Think back, and you may recall when children and adults spent more time outdoors. But with the increase in digital device usage, more people are spending their time in front of a screen, resulting in digital eye strain.
In 2020, 61% of Canadians played video games, with the average age being 34. And with the increase in popularity, video gaming can affect ocular health. So, what can video games do to your eyes? Let’s learn more about the negative and positive impacts of video gaming and how you can protect your vision.
What is Computer Vision Syndrome?
Computer vision syndrome (CVS) or digital eye strain (DES) is an eye problem caused by computer usage for work or leisure, which includes video gaming. Vision issues in adults and children are associated with more extended periods of continuous screen use to play video games, now called ‘videogame vision syndrome’.
Signs & Symptoms of CVS
Signs of computer vision syndrome result from glare, low screen contrast, sitting too close to the screen, bad lighting, and poor posture. Video gaming can worsen symptoms because of the constant focus required and playing for longer hours without breaks.
If you already have existing problems with eyesight, you are at increased risk of developing CVS when playing video games. Signs of CVS include:
- Blurred vision
- Sensitivity to light
- Dry eyes
- Watery eyes
- Pain in the neck, back, and shoulders
- Difficulty concentrating
The Effects of Video Games on the Eyes
Practically all digital devices have a screen. It would be unfair to say that only video games affect your eyesight. A more accurate statement is the amount of time you spend playing video games that have damaging effects on your vision.
Excessive video gaming can cause focusing problems. With video gaming, you generally don’t tend to look away as much compared to when looking at digital devices. It forces the eyes to remain focused on constantly moving graphics, which can cause difficulty focusing on other objects, even after playing.
Children who play video games for long hours can experience eye strain to the point where it can cause myopia. And in children with uncorrected refractive errors, playing video games can exert more focused effort to maintain a clear image.
Looking at a screen for long periods can lead to eye irritation and dry eyes. Without frequent breaks and blinking, the eyes don’t produce enough tears to keep them lubricated. Compared to the average of 12 blinks per minute, you only blink 5 times when using a computer.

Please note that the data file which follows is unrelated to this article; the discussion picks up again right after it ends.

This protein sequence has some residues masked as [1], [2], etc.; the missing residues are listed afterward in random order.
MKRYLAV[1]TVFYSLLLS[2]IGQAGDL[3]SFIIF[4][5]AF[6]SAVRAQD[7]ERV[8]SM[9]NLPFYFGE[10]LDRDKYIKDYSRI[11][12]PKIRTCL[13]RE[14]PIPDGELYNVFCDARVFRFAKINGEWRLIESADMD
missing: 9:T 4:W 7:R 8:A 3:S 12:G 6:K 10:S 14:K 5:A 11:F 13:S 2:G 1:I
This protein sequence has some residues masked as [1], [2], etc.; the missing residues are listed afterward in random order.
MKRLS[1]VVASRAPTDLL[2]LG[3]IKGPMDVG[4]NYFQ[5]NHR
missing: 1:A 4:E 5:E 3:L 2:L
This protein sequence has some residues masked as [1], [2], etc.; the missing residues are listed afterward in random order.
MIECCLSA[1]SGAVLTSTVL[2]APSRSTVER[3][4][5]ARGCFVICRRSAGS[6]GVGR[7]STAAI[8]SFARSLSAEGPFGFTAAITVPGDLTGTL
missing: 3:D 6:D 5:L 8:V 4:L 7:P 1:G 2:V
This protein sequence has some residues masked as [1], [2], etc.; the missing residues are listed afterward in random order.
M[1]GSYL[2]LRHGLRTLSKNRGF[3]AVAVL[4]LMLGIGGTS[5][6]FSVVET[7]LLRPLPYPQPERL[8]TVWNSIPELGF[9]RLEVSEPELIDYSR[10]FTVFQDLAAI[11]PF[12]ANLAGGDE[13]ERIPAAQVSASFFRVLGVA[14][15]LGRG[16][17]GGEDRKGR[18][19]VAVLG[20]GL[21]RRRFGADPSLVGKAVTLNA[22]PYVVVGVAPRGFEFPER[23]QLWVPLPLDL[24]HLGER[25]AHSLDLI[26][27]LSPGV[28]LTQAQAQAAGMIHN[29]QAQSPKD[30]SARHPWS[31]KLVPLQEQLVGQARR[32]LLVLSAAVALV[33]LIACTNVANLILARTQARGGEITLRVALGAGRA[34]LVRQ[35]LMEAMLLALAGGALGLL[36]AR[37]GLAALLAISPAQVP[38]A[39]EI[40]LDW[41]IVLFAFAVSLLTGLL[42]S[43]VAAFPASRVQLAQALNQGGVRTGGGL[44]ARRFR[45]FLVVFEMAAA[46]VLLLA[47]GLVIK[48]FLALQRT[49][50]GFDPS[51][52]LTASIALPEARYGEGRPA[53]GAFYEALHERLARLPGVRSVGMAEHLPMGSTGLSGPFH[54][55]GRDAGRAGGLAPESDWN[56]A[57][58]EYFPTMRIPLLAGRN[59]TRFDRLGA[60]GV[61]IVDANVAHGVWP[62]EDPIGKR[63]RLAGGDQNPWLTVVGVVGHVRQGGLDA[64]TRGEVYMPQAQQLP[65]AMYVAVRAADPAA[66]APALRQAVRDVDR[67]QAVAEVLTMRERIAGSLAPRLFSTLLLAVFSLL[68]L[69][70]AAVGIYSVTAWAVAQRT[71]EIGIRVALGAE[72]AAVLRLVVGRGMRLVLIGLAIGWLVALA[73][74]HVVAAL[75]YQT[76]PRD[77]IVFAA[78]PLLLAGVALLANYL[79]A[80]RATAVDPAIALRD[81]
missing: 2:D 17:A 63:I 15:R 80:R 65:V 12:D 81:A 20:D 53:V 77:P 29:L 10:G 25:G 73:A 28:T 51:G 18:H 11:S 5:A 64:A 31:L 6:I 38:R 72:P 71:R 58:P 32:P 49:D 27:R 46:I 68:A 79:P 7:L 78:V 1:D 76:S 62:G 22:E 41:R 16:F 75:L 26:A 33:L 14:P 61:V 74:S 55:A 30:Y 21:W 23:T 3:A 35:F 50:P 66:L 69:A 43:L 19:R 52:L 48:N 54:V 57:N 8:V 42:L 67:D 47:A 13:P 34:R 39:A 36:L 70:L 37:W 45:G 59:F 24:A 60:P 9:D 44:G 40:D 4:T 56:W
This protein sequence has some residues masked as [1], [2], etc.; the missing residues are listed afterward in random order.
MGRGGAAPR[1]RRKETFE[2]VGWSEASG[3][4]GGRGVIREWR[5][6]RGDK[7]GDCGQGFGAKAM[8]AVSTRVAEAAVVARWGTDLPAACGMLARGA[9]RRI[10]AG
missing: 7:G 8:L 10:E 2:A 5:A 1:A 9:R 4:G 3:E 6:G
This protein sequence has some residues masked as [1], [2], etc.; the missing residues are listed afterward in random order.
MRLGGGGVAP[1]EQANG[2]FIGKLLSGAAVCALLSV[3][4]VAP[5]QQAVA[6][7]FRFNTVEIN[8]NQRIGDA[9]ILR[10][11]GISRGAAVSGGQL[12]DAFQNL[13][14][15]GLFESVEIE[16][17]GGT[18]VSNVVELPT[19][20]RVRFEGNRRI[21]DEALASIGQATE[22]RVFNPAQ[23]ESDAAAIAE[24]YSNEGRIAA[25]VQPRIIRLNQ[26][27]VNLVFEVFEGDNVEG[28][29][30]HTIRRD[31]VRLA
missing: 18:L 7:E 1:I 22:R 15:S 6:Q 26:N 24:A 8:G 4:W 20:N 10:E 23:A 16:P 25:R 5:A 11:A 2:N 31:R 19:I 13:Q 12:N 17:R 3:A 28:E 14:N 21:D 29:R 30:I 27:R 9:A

Conversely, studies have shown that video games can improve vision, for example, with better contrast sensitivity at night or in low light settings. Video gaming, used as a tool for vision therapy, can treat amblyopia and improve visual acuity.
How to Protect Your Eyes When Playing Video Games
It’s important to note that video gaming has its benefits when playing in moderation. Working on the following habits can minimize the damage to your eyes:
- Avoid playing games for an excess of three hours at a time daily.
- Take frequent breaks when playing by using the 20-20-20 rule. Take a 20-second break every 20 minutes to look at something 20 feet away.
- Take blinking breaks to increase tear production or use artificial tears to prevent dry eyes.
- Avoid dark rooms or rooms with too much light, as this can cause glare and eye strain.
- Use proper lighting to reduce glare and match your screen’s brightness with your surroundings.
- Wear glasses with an anti-reflective coating or blue light glasses to reduce glare on screens.
- You can use a screen cover to reduce glare.
- Sit with proper posture to prevent neck, back, and shoulder pain.
- Position the computer at eye level. The screen should be arm’s length from your eyes.
Manage Digital Eye Strain
Remember playing video games is not necessarily bad; playing in excess is bad for your eyesight. Forming new habits and changing how much you play can greatly minimize eye strain and help protect your eyes for longer.
Visit Calgary Family Eye Doctors for a comprehensive eye exam if you experience any symptoms associated with digital eye strain or playing video games.